The Twelve Days of Christmas refers to an ancient festive season which begins on December 25. Colonial Americans modified this a bit by creating wreaths which they hung on neighbors’ doors on December 24 in anticipation of starting the festival of twelve days, which historically included feasts and celebrations.
Better known is the song “The Twelve Days of Christmas” which is believed to have started as a French folk rhyme, then later published in 1780 England. The song commemorates the twelve days of Christmas by offering ever grander gifts on each day of the holiday season.
So, it being Christmas Eve I am stealing this idea completely and offering my list of the 12 gifts investors would like to receive this holiday season from the companies into which they invest:
- Stop waxing eloquently about what you did last year or quarter. Yesterday has come and gone. Tell me about the future.
- Tell me about important trends that are going to impact your business. Is it demographics, aging population, the ecology movement, digitization, regulatory change, organic foods, mobility, mobile payments, nanotech, biotech… ? What are the critical trends that will impact your business going forward?
- Tell me your future scenarios. How will these trends change the way your customers and your company will behave? What are your most likely scenarios (and don’t try to be creative in an effort to preserve the status quo!)
- Tell me how the game will change for your industry over the next 1, 3, and 5 years. How will things be different for the industry, based on the trends and scenarios. The world is a fast changing place, and I want to know how this will change your industry.
- Tell me about the customers you lost last year. I gain no value from hearing about, or from, your favorite customers that love what currently do. Instead, bring me info on the customers who are buying alternative products, changing their behaviors, in ways that might impact sales. Even if these changes are only a small percentage of revenue.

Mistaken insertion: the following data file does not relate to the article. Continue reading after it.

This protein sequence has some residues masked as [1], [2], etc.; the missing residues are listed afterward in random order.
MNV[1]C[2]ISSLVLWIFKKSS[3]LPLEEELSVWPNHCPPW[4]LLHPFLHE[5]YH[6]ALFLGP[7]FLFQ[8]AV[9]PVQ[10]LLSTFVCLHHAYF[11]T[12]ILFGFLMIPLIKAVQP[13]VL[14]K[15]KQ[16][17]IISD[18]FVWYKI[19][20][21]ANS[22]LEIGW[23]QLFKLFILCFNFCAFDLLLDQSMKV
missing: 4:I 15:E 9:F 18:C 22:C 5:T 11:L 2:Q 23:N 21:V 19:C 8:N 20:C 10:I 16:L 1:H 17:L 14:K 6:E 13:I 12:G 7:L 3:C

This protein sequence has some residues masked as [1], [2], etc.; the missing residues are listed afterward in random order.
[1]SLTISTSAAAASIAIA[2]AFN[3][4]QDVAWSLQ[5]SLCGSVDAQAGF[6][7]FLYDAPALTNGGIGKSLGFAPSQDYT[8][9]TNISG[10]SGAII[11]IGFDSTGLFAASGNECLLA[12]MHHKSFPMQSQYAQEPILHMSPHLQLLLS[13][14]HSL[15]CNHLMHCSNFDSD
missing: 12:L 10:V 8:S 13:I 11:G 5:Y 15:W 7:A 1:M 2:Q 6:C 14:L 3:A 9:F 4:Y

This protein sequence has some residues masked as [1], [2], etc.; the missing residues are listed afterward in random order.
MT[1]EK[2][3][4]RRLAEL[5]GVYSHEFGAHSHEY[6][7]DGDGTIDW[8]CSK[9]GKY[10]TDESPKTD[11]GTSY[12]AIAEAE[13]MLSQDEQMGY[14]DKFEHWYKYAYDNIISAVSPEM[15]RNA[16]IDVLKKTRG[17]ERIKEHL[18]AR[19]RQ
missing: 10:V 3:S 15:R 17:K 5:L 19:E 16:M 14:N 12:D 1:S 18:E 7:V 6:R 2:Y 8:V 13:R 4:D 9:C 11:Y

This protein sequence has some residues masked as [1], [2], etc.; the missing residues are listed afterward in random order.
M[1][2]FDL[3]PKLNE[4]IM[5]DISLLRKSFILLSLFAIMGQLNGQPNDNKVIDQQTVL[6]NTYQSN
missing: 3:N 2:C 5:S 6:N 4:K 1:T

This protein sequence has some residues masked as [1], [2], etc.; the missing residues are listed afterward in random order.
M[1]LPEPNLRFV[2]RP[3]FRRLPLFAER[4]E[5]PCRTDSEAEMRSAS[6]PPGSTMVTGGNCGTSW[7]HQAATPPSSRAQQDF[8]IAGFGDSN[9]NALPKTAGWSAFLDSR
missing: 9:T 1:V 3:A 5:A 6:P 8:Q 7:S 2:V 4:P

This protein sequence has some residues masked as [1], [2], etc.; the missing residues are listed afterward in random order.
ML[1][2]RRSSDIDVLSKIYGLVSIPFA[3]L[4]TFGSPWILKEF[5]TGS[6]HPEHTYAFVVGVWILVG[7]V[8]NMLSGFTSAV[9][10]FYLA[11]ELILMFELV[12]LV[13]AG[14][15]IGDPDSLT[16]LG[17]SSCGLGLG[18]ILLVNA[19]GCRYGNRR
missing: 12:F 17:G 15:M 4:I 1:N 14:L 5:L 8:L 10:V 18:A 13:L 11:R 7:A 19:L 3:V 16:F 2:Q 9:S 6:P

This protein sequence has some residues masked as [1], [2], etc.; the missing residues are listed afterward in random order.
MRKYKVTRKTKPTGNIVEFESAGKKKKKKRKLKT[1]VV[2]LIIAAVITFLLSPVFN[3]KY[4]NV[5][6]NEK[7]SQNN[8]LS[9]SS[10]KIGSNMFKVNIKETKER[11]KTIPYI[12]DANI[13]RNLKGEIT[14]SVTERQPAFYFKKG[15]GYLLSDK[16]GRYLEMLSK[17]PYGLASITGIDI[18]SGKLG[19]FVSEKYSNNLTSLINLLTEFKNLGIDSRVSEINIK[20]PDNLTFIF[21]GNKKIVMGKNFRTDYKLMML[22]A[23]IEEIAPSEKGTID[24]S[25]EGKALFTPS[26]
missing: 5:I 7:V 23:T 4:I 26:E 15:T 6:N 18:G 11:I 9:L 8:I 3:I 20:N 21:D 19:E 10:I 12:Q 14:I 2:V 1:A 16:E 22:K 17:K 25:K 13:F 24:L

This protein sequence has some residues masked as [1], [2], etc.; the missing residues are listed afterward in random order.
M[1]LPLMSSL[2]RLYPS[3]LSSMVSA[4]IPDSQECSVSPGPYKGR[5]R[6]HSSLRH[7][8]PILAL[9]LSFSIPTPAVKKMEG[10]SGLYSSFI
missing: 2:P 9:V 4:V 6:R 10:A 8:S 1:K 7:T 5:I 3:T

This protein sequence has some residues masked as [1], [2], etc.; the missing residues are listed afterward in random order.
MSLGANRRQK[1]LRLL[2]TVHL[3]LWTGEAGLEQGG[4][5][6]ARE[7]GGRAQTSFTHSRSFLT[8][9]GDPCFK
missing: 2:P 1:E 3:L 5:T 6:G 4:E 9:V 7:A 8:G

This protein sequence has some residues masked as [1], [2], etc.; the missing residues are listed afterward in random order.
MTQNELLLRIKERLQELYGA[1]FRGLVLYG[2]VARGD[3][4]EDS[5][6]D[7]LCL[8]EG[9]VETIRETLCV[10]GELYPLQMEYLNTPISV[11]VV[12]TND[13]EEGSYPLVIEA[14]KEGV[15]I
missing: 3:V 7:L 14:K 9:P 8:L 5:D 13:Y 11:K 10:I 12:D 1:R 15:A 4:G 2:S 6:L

- Tell me who the competitors are that are trying to change the game. Don’t tell me that these companies will fail. Tell me who the folks are that are really trying to do something new and different.
- Tell me about the fringe competitors. The ones you constantly say do not matter because they are small, or not part of the historical industry, or from some distant location where you don’t now compete. Tell me about the companies doing the new things which are seen as remote and immaterial, but are nibbling at the edges of the market.
- Tell me how you are reacting to potential game changers in your market. What are your plans to deal with disruptive competitors and disruptive innovations affecting your way of doing business? Other than working harder, faster, cheaper and planning to do better, what are you planning to do differently?
- Tell me how you intend to be a market game changer. Tell me what you intend to do that aligns with trends and leads the company toward fulfilling future scenarios as a market leader.
- Tell me what projects you are undertaking to experiment with new forms of competition, attracting new customers and creating new markets. Tell me about your teams that are working in white space to discover new opportunities.
- Tell me how you will disrupt your own organization so the constant effort to enhance the old success formula doesn’t kill any effort to do something new and different. How will you keep these experimental white space teams from being killed, or simply starved of resources, by the organizational inertia to defend and extend the status quo.
- Tell me the goals of these project teams, and how they will be nurtured and supplemented, as well as evaluated, to lead the company in new directions. Don’t just tell me that you will measure sales or profits, but rather real goals that measure market learning and ability to understand new customer behaviors.
If investors had this transparency, rather than merely reams and reams of historical data, just imagine how much smarter we could all invest.